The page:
30 July Dalian Development Area
Thanks for everyone who emailed that they were able to see this post via a link from Facebook and Twitter. We hope to get a VPN soonish then we too can see all our friends having wonderful western fun (they did have a jar of peanut butter in our pantry so we would not have too much of a culture shock and Narda brought Vegemite).
After a two and half hour flight delay – we are getting use to this, we arrived at Dalian airport where we were met by our new boss, the headmaster at DAIS. We learned a lot in our one hour drive to Campus Village – our new home, arriving five AM Saturday (Melbourne time, three AM). We got to bed at six AM – exactly 24 hours after leaving Melbourne. Now I am sort of awake and exploring our new home at 9 AM Saturday. Three hours sleep is enough though Narda seems to want more and I will be quiet.
My favourite tidbit on the way in is that here in the Dalian Development Area they have leveled three large hills. One of which was the largest in the area or province or whatever these sections are referred to. All done in eleven weeks of 24-hour earth movement. The dirt, rocks, fossils, trees and whatever that was in the way has been dumped along the sea where a new coast line is being constructed for the new city (a mere two-million population eventually) and the new industry of movie making. Hollywood folks have already been here putting in bids for studios. Gosh. It won’t all be done this weekend. Apparently they are only in the third of a ten-year plan. The film industry (Is it Chollywood?) is suppose to be like everything in China, a bit big. There will also be a marina for a yacht club. I want to be the token American/Australian old person in a sitcom here, wish me luck.
So our home. New, large two bed-room, big walk-in closets and two full bathrooms. All modern furniture which left us to say ‘what were we thinking?’ The fact is somewhere out there on the ocean blue is a lift-van, seven/six/five feet of our stuff steaming at a rapid rate to here. Full of “antiques”. We even sent a large desk (well it has been in the family for a long time) chests, bookshelves, dishes, junk and more junk. Where all those pirates when they are needed? Not only is there no room but basically, how embarrassing. It all looked good in our one-hundred year old house in upstate New York and our one-hundred year house in the hood in Jersey City, but here, heaven help us all.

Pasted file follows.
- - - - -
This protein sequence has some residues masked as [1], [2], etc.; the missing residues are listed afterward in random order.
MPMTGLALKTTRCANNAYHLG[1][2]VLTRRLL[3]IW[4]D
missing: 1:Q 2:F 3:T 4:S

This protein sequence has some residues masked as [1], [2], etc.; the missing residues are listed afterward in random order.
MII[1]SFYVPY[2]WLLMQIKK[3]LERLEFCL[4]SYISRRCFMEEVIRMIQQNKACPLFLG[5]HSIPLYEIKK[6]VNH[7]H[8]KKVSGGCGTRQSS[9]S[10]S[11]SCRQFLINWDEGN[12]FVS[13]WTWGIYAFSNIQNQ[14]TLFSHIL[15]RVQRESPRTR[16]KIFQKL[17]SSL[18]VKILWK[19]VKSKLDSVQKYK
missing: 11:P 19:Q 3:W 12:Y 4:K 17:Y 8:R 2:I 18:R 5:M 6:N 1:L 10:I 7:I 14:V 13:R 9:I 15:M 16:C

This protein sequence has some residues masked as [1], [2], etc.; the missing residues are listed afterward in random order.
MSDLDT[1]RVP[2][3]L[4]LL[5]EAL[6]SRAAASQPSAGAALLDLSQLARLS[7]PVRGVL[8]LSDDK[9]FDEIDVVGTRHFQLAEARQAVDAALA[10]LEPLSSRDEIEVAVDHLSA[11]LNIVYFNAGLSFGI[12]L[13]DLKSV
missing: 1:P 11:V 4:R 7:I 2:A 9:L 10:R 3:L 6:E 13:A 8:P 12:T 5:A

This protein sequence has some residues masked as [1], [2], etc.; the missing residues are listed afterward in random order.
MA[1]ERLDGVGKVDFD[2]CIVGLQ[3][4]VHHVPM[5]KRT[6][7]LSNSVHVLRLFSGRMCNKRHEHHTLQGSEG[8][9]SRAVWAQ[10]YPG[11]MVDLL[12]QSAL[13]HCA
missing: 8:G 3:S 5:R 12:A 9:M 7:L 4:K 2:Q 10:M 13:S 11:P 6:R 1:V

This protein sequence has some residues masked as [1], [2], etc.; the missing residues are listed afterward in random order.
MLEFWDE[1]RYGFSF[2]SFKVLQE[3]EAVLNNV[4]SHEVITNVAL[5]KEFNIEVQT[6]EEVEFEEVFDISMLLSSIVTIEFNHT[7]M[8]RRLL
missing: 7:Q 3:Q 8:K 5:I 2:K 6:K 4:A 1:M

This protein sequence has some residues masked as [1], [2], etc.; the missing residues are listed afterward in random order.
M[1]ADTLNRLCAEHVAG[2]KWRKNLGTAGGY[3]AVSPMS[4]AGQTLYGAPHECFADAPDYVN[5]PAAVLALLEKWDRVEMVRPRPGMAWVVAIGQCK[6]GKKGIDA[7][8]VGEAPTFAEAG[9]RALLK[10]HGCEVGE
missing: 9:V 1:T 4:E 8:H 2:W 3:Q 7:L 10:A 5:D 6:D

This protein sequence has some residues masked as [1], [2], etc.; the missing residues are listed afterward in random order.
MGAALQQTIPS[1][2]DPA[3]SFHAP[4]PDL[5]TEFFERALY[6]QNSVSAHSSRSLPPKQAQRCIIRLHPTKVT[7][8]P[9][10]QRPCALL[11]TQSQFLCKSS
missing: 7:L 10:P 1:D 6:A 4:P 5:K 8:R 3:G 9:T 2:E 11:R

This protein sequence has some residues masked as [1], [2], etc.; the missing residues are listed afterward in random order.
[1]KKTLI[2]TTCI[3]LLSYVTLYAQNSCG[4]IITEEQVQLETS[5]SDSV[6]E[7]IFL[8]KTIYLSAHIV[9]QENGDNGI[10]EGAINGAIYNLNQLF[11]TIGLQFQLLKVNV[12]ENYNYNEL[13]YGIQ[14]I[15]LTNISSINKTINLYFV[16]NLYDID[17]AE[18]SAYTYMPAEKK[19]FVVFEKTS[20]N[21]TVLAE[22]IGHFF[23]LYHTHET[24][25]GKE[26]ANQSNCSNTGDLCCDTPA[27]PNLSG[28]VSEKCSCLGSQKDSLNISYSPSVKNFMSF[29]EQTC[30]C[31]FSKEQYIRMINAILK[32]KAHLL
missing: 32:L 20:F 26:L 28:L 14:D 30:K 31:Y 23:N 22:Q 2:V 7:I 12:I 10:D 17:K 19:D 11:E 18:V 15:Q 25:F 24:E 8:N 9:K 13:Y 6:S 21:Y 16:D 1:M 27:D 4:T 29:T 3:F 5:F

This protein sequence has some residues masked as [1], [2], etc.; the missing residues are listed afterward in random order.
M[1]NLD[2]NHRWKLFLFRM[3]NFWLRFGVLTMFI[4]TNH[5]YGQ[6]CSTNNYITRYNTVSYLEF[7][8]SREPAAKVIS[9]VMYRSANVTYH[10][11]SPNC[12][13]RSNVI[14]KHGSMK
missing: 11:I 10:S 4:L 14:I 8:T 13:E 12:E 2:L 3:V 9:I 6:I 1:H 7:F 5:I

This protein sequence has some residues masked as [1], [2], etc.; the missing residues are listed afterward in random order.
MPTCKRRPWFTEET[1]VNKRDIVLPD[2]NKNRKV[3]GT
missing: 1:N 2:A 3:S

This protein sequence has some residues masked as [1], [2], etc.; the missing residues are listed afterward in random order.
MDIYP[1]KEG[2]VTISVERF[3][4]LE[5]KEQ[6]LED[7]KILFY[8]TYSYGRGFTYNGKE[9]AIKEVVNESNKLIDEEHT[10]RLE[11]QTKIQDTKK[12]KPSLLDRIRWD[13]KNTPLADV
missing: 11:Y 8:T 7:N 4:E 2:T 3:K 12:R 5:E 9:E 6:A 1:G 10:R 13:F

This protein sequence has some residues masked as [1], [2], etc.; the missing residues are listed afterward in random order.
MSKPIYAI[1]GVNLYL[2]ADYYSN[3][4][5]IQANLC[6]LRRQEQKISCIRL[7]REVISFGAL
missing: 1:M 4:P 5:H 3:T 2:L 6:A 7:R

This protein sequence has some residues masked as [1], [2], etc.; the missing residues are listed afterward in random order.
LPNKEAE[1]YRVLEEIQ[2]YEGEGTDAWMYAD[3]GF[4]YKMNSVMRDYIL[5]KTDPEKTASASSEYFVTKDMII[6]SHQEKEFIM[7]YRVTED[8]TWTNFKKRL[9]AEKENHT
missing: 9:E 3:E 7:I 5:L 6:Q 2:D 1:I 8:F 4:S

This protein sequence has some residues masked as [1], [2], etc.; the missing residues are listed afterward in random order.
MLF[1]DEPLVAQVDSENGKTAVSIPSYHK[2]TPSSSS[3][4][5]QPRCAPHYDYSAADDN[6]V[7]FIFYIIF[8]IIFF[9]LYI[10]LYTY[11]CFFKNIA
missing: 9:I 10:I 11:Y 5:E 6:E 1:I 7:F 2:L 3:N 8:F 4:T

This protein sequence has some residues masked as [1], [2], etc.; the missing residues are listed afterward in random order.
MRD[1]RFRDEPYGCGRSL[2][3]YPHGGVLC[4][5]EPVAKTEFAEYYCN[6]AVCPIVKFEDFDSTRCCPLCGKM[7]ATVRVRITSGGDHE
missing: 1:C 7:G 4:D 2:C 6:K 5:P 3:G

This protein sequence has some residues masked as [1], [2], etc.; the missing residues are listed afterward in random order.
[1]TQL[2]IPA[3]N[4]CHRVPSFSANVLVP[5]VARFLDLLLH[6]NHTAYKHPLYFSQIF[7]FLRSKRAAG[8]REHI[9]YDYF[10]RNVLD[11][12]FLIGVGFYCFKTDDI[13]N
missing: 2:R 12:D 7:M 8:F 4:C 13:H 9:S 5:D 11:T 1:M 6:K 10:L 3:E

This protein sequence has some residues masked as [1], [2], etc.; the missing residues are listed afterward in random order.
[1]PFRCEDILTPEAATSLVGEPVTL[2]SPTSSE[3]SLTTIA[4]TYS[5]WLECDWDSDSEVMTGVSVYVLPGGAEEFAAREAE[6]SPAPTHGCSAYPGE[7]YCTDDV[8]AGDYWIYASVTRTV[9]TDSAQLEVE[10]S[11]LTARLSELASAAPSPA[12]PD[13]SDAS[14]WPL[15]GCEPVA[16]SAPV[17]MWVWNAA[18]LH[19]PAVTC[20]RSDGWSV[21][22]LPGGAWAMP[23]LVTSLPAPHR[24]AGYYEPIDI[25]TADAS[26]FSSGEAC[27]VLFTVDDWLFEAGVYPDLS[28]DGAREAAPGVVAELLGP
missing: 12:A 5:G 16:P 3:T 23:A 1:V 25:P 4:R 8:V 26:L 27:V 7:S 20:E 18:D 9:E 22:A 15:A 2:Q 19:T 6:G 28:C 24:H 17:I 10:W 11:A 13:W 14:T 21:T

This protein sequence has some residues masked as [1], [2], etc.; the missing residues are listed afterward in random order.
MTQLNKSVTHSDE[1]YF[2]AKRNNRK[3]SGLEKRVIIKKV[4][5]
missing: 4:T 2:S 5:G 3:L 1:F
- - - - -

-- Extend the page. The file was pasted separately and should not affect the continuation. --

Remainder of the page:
We are excited about our school. Our headmaster is looking forward to our involvement and I have lots of ideas.
Well off to explore. And again thanks for letting us know that the Facebook/Twitter links work from this blog. We will make Narda’s OK to view soon.
cheers from over here
Swimming Pool at Dalian American International School
My biorhythm chart but I feel great so obviously these are nonsensical
So the flight is half an hour late leaving Melbourne and we have a tight connection in Shanghai. They put us up in first-class so we can be among the first to alight – nice way to arrive in China to begin our new life.
We rush out the door to the waiting bus but which sits there until it is full, making us wonder why we almost fell down the steps getting out of the plane. We are quickly processed with our new ‘Z’ working visas and run the full length of the airport to the domestic area in hopes we can still make our connecting 8.45pm boarding time to Dalian. We have too much stuff as always but fortunately it was just our several bags each of carry-on plus coats with pockets full of hard-drives, thumb-drives, phones, toothbrushes and what-not. Our baggage we don’t have to collect as it will hopefully get on the same flight as us.
We went to the wrong gate and galloped across the domestic terminal to get to the correct gate and panting/sweating/heart-failures we throw ourselves against the desk in hopes we can still get on our flight.
“The plane is not here yet you wait two more hours or more”.
They give us a pack of cookies and a drink. This happened in June on the way to Australia. They are always late but that time was worse as we were wiped out from flying from JFK and still had all the way to Australia yet to go and we had to wait five hours. That time it was the volcano in Chile giving us grief. I am not sure what it is this time.
But wait there is more – we are fine we have Internet and I still have another ten minutes on my battery.
Of course Facebook and Twitter is blocked so I have no way to know if my blog will be forwarded to either of those. If it is could someone write and let me know – firstname.lastname@example.org
We are excited only a few hours to go and we will be in the our new apartment in Dalian. It is 10.43 and the plane is suppose to leave at 11 though of course there is no movement at the station.
I grew up surrounded by bits and pieces and stories from/of China. Clifton Park New York in the 1960s was/is a long ways from anywhere.
I left ‘the farm’ when I was about 16 or 17 – there was a blurring effect toward the end of the 1960s. Firstly I went to Orlando Florida then Key West then New Orleans then San Francisco for the summer of love and New York City in between then on to Oregon and to Hawaii, and on and on with so many places and memories between then and now.
Growing up in upstate New York I heard the stories of my relatives who were missionaries. Some in Cambodia and Viet Nam and some in China. I still have a suitcase of silk robes and bound-foot wear from the 1930s before the missionaries were shown the way out of China.